K/L Innovation

Papua Reads

Addressing The Literacy Challenges In Papua

In supporting the Indonesian government’s efforts to address the education gap in the provinces of Papua and West Papua, UNICEF with support from the Australian Government, particularly the Department of Foreign Affairs and Trade (DFAT), has implemented an Education Program Initiative for remote and rural areas in Papua. The main objective is to test effective and sustainable approaches to improve the reading skills of early grade students in rural areas in the provinces of Papua and West Papua (Tanah Papua). The program is implemented in six districts, namely Sorong, Manokwari, Jayapura, Mimika, Biak Numfor and Jayawijaya. The program is carried out in two main activity pillars; that is the school and community level and the second pillar at the government level.


General Overview: Context and Development Challenges

The baseline study was conducted in 180 schools spread across the six districts on which the results shows 50% of the students living in the remote and rural areas are not able to read.

1st Pillar:


Main Issue: Need to improve the quality and commitment of teachers and school principals. Limited availability of learning media and books has led to minimum competency in reading and writing.


Main Issue: Needs to improve the local community awareness on the importance of quality education and the need to encourage community participation in improving education services in their regions. 

2nd Pillar: Government

Main Issue: No supporting data available for the planning and budgeting of the education sector in the rural and remote areas of Tanah Papua which has led to the Education Sector development that mainly centered in the capital and districts. Stakeholders

UNICEF-DFAT and the implementing partners in the Education program collaborate with various parties such as:

  • Central Government: Ministry of Education and Culture, Ministry of Home Affairs
  • Provincial Government and particularly, Provincial Education Office and Regional Planning and Development Agency (BAPPEDA)
  • District Government and specifically, the District Education Office, BAPPEDA, Village Community Empowerment Service
  • Parliamentarians
  • School supervisors
  • Principals and teachers of the intervention schools


Program Impact

A midline study was conducted between March to April of 2017 involving 126 schools to measure the reading capabilities of early grade students (EGRA — Early Grade Reading Assessment) whilst the school’s progress is also analyzed and compared to the baseline. Data are collected from the intervention schools and the non-intervention schools, where the findings could show positive impact or even challenges in the entire program.  In general, below are the result on program achievement:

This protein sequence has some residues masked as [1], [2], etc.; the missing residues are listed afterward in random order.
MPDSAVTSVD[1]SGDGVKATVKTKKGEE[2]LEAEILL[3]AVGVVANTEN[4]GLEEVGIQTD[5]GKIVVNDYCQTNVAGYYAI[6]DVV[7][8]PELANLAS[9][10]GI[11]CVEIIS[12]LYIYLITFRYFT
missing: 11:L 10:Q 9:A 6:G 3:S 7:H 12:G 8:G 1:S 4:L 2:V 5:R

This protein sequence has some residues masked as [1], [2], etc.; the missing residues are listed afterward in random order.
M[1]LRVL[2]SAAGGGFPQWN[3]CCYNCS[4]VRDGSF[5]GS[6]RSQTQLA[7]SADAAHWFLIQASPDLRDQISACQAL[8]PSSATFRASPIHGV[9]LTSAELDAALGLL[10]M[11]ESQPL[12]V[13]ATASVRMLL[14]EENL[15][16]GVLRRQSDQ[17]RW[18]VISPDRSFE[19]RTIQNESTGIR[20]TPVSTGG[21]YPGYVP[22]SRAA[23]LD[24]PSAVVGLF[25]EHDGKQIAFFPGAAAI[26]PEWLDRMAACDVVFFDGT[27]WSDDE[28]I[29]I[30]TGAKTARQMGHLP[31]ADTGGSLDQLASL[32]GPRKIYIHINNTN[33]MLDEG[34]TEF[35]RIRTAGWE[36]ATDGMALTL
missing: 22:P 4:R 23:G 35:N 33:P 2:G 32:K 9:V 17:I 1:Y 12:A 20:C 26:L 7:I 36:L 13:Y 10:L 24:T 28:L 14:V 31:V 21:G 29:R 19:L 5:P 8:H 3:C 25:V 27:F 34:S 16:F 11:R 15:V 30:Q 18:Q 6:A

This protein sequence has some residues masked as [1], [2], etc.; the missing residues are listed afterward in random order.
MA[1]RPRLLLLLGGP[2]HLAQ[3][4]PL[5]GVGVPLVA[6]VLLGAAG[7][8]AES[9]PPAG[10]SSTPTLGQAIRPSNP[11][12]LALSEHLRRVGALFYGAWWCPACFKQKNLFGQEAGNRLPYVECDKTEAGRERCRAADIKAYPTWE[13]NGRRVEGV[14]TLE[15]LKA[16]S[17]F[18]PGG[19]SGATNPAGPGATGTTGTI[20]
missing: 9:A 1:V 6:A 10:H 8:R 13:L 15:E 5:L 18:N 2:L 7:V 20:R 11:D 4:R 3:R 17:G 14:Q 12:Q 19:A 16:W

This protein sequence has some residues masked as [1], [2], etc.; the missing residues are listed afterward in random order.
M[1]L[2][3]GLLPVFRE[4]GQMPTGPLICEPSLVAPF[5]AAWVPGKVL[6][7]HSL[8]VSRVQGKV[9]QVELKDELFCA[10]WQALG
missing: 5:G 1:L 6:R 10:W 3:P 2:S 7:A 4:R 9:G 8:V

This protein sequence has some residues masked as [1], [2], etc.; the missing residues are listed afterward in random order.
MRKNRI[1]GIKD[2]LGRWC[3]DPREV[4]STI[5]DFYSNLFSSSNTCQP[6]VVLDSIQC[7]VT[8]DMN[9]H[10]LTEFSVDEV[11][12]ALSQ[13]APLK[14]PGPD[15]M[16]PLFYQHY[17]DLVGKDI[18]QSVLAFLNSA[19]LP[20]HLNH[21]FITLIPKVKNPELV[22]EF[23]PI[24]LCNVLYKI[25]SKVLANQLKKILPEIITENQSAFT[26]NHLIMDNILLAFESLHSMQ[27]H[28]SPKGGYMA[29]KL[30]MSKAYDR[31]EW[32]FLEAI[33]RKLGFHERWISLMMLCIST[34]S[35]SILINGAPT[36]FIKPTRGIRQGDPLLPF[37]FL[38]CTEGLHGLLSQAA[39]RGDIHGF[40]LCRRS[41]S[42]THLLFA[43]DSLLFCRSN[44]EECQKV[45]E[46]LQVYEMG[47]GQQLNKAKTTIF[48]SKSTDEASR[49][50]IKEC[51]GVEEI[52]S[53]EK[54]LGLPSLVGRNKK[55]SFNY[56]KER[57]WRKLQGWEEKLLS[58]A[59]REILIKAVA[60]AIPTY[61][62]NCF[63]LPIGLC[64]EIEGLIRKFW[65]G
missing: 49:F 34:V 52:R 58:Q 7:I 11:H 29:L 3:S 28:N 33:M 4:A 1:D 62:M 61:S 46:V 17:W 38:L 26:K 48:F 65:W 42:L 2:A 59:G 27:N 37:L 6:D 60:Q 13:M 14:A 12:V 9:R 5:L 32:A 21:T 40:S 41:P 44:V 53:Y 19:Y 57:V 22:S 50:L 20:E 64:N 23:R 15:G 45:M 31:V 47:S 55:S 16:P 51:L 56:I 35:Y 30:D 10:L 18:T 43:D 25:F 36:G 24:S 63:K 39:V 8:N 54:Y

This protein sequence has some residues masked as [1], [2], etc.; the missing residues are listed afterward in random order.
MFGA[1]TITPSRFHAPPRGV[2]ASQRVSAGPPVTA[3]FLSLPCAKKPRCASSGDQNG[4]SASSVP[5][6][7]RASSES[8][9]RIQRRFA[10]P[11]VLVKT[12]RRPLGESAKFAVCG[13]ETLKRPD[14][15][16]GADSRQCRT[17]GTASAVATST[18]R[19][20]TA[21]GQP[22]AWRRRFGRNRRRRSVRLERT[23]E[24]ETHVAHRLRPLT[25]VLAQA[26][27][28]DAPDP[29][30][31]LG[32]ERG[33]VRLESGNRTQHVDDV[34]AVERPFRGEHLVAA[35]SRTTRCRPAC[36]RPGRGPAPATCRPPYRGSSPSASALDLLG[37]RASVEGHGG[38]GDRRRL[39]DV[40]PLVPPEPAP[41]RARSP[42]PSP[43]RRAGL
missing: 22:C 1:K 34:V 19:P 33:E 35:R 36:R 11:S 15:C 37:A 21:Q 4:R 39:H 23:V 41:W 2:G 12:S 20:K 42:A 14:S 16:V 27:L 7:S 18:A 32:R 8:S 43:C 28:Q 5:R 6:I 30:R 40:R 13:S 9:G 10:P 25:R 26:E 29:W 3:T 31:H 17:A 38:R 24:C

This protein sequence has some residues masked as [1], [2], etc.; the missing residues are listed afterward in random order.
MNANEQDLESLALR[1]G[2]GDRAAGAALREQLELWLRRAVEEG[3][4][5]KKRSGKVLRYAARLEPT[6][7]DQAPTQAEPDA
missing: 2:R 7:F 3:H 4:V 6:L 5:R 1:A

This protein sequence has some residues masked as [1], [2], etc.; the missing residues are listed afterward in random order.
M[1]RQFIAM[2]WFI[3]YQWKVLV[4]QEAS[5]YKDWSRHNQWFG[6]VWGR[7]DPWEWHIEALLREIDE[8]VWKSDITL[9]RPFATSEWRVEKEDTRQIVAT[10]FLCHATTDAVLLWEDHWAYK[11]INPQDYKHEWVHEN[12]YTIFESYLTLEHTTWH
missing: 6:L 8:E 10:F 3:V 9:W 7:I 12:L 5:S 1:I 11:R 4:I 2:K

Program Strategy

This program has two target beneficiaries. The main beneficiaries are the children in 120 elementary schools across six Districts of Papua and West Papua Province, specifically in Biak, Jayapura, Jayawijaya, Mimika, Manokwari, and Sorong. While the intervention target beneficiaries of the program are policy makers, supervisors, school principals, teachers, school committees, and the public community.

To provide support tailored with the needs of school in rural and remote areas, an approach to improve the teacher’s capacity is carried out using two models:

Model A – a pool of trainers provide training at the cluster level and periodic technical support to the teachers in schools.

Model B – mentors are placed at school to directly train and provide technical support to the teachers in the school.

 Factors that led to the success of the Program:

  • Active and exciting teaching methods such as the use of songs, posters, cards, literacy games, and story books with local content.
  • Implementation of positive discipline. Teachers no longer using corporal punishment to discipline their students, thus students are more likely to come to come to school
  • Educational campaign to increase the interest and participation of the community
  • Increased commitment from government to address education issues in the rural and remote areas

Program Challenges:

  • Lack of teachers and/or uneven teachers’ distribution
  • High rate of teachers’ absenteeism
  • Inconsistent support from school principals
  • Low teacher motivation to change teaching practices and apply active and creative teaching methods
  • Monitoring systems are not well implemented
  • Parents and community lack of education awareness
  • Security and social conflict between community and teachers


Opportunity for replication


Program Replication and Development

In 2018, six districts have initiated the program replication with different mechanism. The program can be implemented using government funding, but there are also schools that implemented the program with their own funds.  While replication is initiated to schools within the intervention districts, it is also being initiated in other districts such as Sumba Tengah District and Supiori District.

Although program replication initiatives are facing challenges related to planning and budgeting mechanism in the government system, UNICEF and its Partner have been continuously giving technical support to ensure the smooth running of the program. With the current Presidential Decree No. 16/2018 in place, it creates another opportunity for the government to collaborate with CSOs through Type 3 self-management mechanism (Swakelola Tipe 3). UNICEF is currently collaborating with the National Public Procurement Policy Agency (LKPP) and Knowledge Sector Initiative (KSI) to disseminate this Presidential Decree to government in the district and provincial level as well as to the relevant CSO counterpart.



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